MV San Nicolas San Nicholas Shipping Line May 25, 2003 Sank after collision with SuperFerry 12 43 21 182 The collision happened at 11:45 a.m. (PST) near Limobones Point, Corregidor. MV San Nicholas was heading for Manila, while Superferry 12 was sailing for Cebu.[21]
SuperFerry 12 Aboitiz Did not sink 0 0 1,700[22] The ferry was not heavily damaged and was still in service until the ferry caught fire at Cebu in March 2006.[23]
SuperFerry 14 Aboitiz February 27, 2004 Sank after bombed by Abu Sayyaf terrorists 94 24 781 On the night of the 27th of February, the ferry sailed out of Manila for Cagayan de Oro City via Bacolod City and Iloilo City with 899 recorded passengers and crew aboard.[24] An hour after its 11 p.m. sailing, just off either El Fraile or Corregidor Island an explosion tore through the vessel, starting a fire that engulfed the ship which caused the deaths of some of the passengers.[25] A television set containing a 3.6-kilogram (8-pound) TNT bomb had been placed on board in the lower, more crowded decks.[26] It was the Philippines' deadliest terrorist attack and the world's deadliest terrorist attack at sea.[27][28]
MV Princess of the Stars Sulpicio Lines June 21, 2008 Capsized 437 605 32 MV Princess of the Stars capsized off the coast of San Fernando, Romblon at the height of Typhoon Frank. The ferry left Manila en route to Cebu City. Although Typhoon Frank, had made landfall at Samar Island earlier the same day, the Princess of the Stars was permitted to sail because the vessel was large enough to stay afloat in the typhoon's periphery. However, Frank unexpectedly changed course later that day, placing the ferry in serious danger of being overwhelmed by the storm.[29] According to an account given by four survivors, who managed to swim to nearby Sibuyan Island, the Princess of the Stars had not malfunctioned, but ran into rough seas off the coast of Romblon.[30]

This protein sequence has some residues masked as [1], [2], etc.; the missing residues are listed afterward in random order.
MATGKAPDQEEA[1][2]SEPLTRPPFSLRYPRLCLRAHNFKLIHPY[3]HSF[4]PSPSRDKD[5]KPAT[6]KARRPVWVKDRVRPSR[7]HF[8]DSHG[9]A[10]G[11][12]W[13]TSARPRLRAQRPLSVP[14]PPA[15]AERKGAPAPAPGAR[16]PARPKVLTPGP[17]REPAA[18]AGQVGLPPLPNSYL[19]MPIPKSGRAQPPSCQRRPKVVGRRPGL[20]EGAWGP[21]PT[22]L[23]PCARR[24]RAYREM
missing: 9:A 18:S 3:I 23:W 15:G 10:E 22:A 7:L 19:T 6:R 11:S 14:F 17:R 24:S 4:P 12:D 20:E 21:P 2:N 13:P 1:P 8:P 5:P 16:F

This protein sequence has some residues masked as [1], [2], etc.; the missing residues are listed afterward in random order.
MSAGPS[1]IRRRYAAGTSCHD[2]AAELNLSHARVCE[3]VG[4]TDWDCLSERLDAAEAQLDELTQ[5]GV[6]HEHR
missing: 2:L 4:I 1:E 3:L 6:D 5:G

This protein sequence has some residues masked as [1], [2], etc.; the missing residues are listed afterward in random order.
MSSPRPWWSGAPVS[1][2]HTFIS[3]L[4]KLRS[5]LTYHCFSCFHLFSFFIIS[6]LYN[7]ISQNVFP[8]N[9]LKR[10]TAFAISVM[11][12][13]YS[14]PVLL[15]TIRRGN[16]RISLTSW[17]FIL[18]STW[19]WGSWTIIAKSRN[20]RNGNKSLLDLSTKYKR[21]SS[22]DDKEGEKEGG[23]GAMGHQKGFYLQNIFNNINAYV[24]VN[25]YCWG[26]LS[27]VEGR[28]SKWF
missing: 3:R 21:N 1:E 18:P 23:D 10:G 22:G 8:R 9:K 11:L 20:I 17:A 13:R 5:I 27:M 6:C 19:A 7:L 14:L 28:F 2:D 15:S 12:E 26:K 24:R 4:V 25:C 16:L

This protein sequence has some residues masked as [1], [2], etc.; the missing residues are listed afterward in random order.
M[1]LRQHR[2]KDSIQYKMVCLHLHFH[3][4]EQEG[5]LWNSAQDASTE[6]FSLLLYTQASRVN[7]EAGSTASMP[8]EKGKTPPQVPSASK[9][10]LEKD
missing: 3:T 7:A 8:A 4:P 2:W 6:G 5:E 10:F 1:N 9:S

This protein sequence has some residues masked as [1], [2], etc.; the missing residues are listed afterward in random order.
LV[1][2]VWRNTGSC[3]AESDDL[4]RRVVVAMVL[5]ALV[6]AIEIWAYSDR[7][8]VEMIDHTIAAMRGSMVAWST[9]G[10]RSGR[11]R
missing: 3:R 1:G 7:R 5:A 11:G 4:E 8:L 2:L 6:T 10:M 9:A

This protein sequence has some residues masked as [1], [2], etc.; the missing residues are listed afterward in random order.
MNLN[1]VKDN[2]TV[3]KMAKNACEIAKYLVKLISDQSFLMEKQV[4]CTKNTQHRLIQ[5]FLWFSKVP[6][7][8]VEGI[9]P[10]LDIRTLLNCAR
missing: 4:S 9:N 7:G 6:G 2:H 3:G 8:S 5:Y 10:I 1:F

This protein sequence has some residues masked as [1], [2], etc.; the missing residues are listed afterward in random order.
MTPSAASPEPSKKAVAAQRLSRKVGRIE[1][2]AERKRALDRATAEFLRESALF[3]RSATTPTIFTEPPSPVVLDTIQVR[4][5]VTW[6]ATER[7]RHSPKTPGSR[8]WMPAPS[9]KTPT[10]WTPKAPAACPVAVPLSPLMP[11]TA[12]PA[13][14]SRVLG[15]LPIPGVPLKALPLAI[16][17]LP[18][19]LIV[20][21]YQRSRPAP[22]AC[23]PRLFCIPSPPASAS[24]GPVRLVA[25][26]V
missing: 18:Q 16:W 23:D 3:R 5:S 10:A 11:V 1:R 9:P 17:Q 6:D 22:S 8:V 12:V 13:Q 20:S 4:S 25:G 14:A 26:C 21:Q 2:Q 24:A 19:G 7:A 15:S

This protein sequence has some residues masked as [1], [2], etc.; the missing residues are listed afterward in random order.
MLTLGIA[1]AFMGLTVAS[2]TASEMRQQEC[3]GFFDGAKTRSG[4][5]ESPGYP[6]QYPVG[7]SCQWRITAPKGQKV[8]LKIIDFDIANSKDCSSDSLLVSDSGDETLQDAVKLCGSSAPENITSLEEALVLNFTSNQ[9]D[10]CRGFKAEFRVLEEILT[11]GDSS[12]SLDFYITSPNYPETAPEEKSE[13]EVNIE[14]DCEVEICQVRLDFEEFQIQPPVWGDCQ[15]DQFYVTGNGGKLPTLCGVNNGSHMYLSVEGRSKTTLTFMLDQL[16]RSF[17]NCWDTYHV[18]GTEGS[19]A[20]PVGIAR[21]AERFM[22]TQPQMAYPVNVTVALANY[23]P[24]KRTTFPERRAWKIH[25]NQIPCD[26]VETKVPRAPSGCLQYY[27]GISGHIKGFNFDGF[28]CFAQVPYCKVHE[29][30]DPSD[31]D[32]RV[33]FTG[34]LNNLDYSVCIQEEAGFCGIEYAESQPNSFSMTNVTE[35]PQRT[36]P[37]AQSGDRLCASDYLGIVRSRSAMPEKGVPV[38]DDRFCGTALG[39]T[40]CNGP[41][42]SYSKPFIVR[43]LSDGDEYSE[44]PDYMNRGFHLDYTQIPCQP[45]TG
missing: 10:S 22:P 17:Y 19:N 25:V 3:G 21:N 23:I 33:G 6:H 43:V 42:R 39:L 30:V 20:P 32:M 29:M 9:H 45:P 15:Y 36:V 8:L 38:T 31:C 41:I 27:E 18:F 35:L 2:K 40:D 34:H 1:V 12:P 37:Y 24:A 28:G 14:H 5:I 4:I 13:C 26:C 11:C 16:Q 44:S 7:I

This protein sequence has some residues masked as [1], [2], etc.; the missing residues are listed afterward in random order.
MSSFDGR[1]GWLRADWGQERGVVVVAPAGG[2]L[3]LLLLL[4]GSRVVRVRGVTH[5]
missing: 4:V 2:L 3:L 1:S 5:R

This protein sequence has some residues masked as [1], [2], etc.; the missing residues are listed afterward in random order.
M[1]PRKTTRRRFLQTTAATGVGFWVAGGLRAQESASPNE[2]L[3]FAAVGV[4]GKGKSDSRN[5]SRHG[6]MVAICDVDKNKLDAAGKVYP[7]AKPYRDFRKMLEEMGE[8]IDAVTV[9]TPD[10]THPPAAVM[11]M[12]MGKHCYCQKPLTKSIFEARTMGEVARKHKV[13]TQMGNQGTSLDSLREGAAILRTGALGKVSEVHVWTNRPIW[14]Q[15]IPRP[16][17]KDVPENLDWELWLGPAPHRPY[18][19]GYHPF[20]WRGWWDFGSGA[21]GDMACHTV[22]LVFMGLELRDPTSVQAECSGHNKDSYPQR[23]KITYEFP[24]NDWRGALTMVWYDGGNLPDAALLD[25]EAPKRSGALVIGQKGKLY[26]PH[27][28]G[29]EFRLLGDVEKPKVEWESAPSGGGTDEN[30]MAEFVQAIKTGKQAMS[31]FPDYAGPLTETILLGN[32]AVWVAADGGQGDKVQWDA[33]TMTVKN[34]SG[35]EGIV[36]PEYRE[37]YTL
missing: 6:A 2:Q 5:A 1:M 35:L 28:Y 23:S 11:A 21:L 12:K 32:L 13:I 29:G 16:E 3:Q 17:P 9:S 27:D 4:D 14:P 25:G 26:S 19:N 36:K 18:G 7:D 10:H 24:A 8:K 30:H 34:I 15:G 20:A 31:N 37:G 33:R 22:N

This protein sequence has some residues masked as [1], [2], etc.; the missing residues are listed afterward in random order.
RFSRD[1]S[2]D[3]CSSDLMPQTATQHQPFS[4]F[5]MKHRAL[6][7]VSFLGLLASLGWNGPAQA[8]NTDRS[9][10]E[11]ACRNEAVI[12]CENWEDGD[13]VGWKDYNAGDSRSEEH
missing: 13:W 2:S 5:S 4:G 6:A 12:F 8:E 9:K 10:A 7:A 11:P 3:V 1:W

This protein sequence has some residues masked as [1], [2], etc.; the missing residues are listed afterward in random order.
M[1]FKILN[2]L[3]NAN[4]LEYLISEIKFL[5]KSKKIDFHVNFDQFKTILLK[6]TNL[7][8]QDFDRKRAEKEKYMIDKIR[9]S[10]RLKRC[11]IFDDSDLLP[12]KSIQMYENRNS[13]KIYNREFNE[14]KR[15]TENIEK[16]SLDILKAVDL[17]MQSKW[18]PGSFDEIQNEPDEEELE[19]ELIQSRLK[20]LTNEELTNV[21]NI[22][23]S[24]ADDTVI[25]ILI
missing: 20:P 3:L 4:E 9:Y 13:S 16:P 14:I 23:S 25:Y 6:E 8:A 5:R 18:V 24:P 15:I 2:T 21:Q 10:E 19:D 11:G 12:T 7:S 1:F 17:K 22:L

MBca Don Dexter Unknown November 4, 2008 Capsized 42 10 105 Motor banca Don Dexter capsized near Macaraguit Island, Dimasalang, Masbate after its outrigger broke.
MBca Jen-Mar Unknown December 14, 2008 Capsized 47 30 45 Motor banca Jen-Mar capsized near the vicinity of Linao, Aparri, Cagayan after its outrigger broke. The motor banca was carrying passengers in excess of its allowed capacity, and bad weather condition which was a contributory cause of its capsizing.
MV St. Thomas Aquinas 2Go August 16, 2013 Sank after collision with an cargo ship, MV Sulpicio Express Siete 114[31] 23[31] 750[32] On 16 August 2013, MV St. Thomas Aquinas departed from Nasipit, Agusan del Norte, on the southern Philippine island of Mindanao. At approximately 9:00 p.m. (PST), it was heading into the port at Cebu City via the Cebu Strait when it collided with MV Sulpicio Express Siete, a cargo ship owned by the Philippine Span Asia Carrier Corporation that was leaving port, approximately 1.2 miles (1.9 km) from Talisay, Cebu.[33] The vessel immediately began to take on water, prompting the captain to order the ship abandoned.[34] The crew hurriedly handed out life jackets as hundreds of passengers jumped overboard. Within 30 minutes, the ship had sunk. At the time of the collision, St. Thomas Aquinas was carrying 715 passengers (58 were infants) and 116 crew members. Many passengers were asleep at the time or otherwise had trouble finding their way to the deck in the dark.[33]
MV Sulpicio Express Siete Philippine Span Asia Carrier Corporation Damaged; did not sink[33] 0[33] 0[33] 36[33] The Sulpicio Express Siete, which did not sink, has 36 crew members on board.[33]
  1. Philippine Coast Guard, unless taken and supported from other references.
  2. a b The death toll of 4,341 was only an estimate, which also includes the missing.

See also

References

External links